“It would take a miracle,” the ICU nurses said about the possibility of my daughter’s recovery. But we’d seen Marika pull off miracles before. They said, “Each day on the respirator lessens the chance of her ever getting off.” She’d been under for almost two weeks. Her lungs had not responded to the special drugs they’d ordered. So the Roc Docs used something called PEEP to force oxygen through. Then a hole developed in her right lung.
Her father and I had agreed we would allow no painful interventions, but when Marika’s right lung started to collapse, we let them shove a chest tube between her ribs. A day later, when the short-lived victory from that procedure dissipated and the left lung started to go, we allowed them to plant another tube through her left side. Nothing helped. Her lungs were shot. We continued to hope and pray past the time the doctors would have quit, pulled the plug, and sent us home.
“When you start to hear the same grim prognosis from the four different teams of doctors, it will be time to consider withdrawing life support,” our social worker said.
Withdraw life support. Is that how it was to end? Like this was an everyday procedure— you either produced a miracle, like she’d been doing for the past three years, and get wheeled out of the ICU to the unit down the hall—or you died amidst Code Blue chaos with staff shoving the family out the door before scrambling around to resuscitate and electrocute—or you got unplugged. I hugged myself, and begged my beautiful girl, “Do something, Mareek. Do something NOW.”
We’d never talked about the healthcare proxy. Armed with little more than that signed piece of paper, I did not know how to begin to guess what Marika would want. Would she want to live if she couldn’t sing or walk? If she were tethered to oxygen tanks for the rest of her life, stuck with feeding tubes forever, would she want to go on? What if she was trapped inside her head, could think but not communicate, could feel pain but not move? When it comes to considering death, people grab at every grain of hope, giving up more and more of what they once felt was important for a good life. I was grasping for anything. I’d take meager crumbs. The dregs. But what would she want? Would Marika sit, strapped to a wheelchair with an oxygen tank, living on memories, and feel life was worth living? And not fight, forever, for more?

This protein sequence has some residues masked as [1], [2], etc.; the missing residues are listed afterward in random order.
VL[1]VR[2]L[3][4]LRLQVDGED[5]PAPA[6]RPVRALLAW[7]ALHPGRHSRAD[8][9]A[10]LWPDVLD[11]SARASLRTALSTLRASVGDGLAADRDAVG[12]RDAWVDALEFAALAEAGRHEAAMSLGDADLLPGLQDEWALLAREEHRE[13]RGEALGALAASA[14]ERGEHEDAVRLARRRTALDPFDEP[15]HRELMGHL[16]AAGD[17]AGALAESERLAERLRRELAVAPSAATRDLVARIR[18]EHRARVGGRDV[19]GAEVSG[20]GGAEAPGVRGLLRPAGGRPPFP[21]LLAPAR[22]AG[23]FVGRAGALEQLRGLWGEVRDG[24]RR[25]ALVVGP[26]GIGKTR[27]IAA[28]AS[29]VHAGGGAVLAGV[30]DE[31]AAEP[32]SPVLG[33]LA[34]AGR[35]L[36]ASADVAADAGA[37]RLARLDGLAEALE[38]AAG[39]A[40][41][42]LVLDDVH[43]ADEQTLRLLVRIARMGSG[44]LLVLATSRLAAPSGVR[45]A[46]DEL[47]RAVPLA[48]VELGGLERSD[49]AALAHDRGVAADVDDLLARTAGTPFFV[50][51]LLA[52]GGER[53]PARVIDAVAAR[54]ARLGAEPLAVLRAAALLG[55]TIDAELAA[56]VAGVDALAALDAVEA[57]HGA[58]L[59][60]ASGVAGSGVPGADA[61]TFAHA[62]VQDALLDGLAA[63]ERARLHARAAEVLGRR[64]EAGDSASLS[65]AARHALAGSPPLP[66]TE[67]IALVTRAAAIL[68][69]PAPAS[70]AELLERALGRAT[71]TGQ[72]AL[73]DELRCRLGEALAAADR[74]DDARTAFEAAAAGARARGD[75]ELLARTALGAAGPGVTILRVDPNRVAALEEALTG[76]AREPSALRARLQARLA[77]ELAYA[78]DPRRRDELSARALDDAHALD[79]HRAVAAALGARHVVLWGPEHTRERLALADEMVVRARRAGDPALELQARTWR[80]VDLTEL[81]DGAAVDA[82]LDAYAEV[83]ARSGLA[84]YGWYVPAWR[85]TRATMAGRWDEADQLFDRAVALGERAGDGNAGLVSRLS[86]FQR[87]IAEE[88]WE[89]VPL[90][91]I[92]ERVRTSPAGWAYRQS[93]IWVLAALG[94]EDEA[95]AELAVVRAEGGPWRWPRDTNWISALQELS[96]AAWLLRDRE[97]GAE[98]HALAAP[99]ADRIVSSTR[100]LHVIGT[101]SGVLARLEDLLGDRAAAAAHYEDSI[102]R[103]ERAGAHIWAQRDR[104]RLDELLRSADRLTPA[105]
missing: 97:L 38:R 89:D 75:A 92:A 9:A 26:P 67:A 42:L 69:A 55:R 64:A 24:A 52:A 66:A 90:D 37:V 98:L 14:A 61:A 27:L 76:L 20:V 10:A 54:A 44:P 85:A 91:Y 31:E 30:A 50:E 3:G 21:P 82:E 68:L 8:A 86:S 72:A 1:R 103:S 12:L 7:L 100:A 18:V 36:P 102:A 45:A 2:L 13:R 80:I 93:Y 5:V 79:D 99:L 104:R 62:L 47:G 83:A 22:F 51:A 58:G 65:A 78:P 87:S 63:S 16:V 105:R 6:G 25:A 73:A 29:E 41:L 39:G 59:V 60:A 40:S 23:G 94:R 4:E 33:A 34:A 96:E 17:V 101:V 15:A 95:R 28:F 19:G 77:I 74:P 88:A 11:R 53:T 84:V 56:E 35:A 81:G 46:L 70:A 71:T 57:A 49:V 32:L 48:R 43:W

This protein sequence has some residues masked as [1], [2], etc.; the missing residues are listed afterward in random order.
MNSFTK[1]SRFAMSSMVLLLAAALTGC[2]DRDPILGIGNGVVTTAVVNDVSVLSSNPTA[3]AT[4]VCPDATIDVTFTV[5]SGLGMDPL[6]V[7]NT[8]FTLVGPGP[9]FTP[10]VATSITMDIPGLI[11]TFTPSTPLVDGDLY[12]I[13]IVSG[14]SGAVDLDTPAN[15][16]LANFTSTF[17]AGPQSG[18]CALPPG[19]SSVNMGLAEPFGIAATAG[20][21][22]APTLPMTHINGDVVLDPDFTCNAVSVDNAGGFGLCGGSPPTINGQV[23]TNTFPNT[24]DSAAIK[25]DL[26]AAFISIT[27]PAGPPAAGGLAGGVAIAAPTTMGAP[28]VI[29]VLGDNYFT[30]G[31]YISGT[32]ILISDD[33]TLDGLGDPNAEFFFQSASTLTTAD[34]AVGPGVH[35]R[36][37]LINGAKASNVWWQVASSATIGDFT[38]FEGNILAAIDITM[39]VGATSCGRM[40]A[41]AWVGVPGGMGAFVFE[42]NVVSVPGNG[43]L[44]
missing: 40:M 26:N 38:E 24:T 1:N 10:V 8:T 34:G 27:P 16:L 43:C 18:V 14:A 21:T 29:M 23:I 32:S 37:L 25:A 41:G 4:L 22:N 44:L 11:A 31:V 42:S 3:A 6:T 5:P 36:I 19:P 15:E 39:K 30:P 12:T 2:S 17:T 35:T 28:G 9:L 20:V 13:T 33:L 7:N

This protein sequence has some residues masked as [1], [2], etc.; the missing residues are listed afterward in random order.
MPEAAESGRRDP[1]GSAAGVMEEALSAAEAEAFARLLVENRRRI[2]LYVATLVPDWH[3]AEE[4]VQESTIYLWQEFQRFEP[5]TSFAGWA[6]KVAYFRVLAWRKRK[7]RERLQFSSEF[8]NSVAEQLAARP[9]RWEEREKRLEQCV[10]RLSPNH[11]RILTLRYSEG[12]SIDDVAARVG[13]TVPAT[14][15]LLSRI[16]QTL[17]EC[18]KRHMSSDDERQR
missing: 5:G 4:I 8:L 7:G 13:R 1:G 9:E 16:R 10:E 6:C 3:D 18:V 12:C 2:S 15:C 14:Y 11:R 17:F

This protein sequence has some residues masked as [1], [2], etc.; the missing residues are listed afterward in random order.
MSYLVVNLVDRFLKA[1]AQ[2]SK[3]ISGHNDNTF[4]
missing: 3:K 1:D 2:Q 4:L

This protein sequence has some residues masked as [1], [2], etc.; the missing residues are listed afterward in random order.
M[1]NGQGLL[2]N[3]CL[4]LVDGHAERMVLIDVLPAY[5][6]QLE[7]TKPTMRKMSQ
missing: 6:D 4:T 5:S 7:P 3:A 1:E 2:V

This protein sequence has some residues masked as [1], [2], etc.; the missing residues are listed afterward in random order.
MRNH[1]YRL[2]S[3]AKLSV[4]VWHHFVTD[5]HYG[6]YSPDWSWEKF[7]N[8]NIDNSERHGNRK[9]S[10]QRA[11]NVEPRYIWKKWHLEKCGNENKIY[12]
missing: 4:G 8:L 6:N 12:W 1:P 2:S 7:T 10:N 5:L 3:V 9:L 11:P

“She wants everything possible to be done to keep her alive, unless it becomes hopeless,” Rachel said when I called to tell her I didn’t think Marika would make it. “She also told me she doesn’t want to cause more suffering for her family and friends.” Marika said that?
“We should put her on a DNR status, Do Not Resuscitate. So if her heart stops, she won’t receive chest compressions or electric shock to re-start it,” Laurie said. “That would only cause more pain from broken ribs and wouldn’t preserve the quality of her life. But don’t give up on her yet. Her blood pressure is good, her kidneys and liver are working well. Her blood cells and platelets are coming up, so the transplant is working.”
“So we just need a miracle to remedy the small matter of her blasted lungs,” I said.
“She’s been at death’s door before,” Laurie reminded me, “and has pulled out a miracle and survived.”
The Roc Docs said she was sinking. It was just a matter of time. It was not presented to us as a choice: to pull the plug or not pull the plug.
“No, not yet,” I begged on Friday when she’d been pumped by PEEP for multiple days. “Give her the weekend,” I pleaded, clinging to Marika’s feet and urging everyone to whisper, in case she could hear.